Dog Years ( #Tribeca2017 )

  1. Director/Writer: Adam Rifkin

Stars: Burt Reynolds, Ariel Winter, Clark Duke, Ellar Coltrane, Chevy Chase, Nikki Blonsky

1 HR 54 MIN

Dog years premiered at the 2017 Tribeca Film Festival. Most of the cast and the director/writer, Adam Rifkin, were in attendance for the début (I actually sat directly behind Chevy Chase and his family). The story centers around an aging actor, Vic Edwards (Burt Reynolds), adored in his youth by throngs of fans, who nows lives alone eating Hungry Man tv dinners with his equally senior dog (in a sad sequence the pup is put to sleep early in the movie).

Vic’s Hollywood contemporary and apparent only friend, Sonny (Chevy Chase), encourages Vic to attend the Nashville Film Festival where he is to be honored with the lifetime achievement award, arguing that some of the greats received it and attended in prior years. After some consideration, Vic departs LAX back to his home state of Tennesee. He doesn’t quite find the reception he was looking for but he may have gained far more in the end.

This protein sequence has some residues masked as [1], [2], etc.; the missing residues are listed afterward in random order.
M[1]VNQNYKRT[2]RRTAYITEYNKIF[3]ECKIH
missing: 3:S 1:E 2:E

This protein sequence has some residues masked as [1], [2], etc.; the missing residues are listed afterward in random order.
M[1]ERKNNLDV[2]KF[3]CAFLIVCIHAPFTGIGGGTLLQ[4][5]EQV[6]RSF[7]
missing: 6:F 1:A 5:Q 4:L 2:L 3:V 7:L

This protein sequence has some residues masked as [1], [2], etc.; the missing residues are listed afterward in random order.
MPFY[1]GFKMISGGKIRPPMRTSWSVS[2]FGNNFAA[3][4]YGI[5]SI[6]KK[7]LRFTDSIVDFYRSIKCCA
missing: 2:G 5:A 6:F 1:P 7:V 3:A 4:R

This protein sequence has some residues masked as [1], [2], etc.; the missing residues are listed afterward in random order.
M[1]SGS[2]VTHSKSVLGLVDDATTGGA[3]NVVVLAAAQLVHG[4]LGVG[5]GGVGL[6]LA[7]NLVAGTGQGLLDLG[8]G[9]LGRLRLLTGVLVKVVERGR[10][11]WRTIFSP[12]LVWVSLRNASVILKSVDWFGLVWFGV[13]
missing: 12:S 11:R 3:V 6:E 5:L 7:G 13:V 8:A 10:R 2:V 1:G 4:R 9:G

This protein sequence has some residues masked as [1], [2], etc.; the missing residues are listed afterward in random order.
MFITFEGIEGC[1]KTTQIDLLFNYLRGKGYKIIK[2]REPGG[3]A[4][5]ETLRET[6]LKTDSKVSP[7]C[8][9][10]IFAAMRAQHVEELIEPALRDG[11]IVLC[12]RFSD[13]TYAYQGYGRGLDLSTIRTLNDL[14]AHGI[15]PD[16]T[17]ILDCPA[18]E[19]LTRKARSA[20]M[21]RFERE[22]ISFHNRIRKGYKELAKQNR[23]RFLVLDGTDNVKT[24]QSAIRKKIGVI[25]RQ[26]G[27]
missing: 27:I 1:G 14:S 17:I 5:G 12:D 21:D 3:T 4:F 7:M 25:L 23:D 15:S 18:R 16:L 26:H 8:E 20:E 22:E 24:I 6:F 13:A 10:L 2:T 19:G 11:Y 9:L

Though Vic Edwards is a fictional character, the movie brilliantly uses real film from Burt’s career throughout the film. There are several sequences where Vic is talking to a young Burt Reynolds (Vic,  himself, from the movie’s point of view). The passage of time portrayed in this juxtaposition is profound. Though not a biopic about Burt Reynolds, the movie captures much of what it must feel like to have risen so far and to have it pass mostly into memory. The truth of that could be seen in Reynolds own comments during the post-screening Q&A where he said he was absolutely crying in many parts.

The movie has a pretty straightforward two person unlikely friendship story arc between Lil (Ariel Winters) and Vic. Lil doesn’t know Vic’s work and is not happy that she has to schlep Vic around for the weekend as a chauffeur. The rest of the cast has a small role to play in story and are not developed much beyond stereotypes. Overall, the movie is enjoyable as a nostalgic tribute to Reynolds terrific career even though it only goes skin deep.


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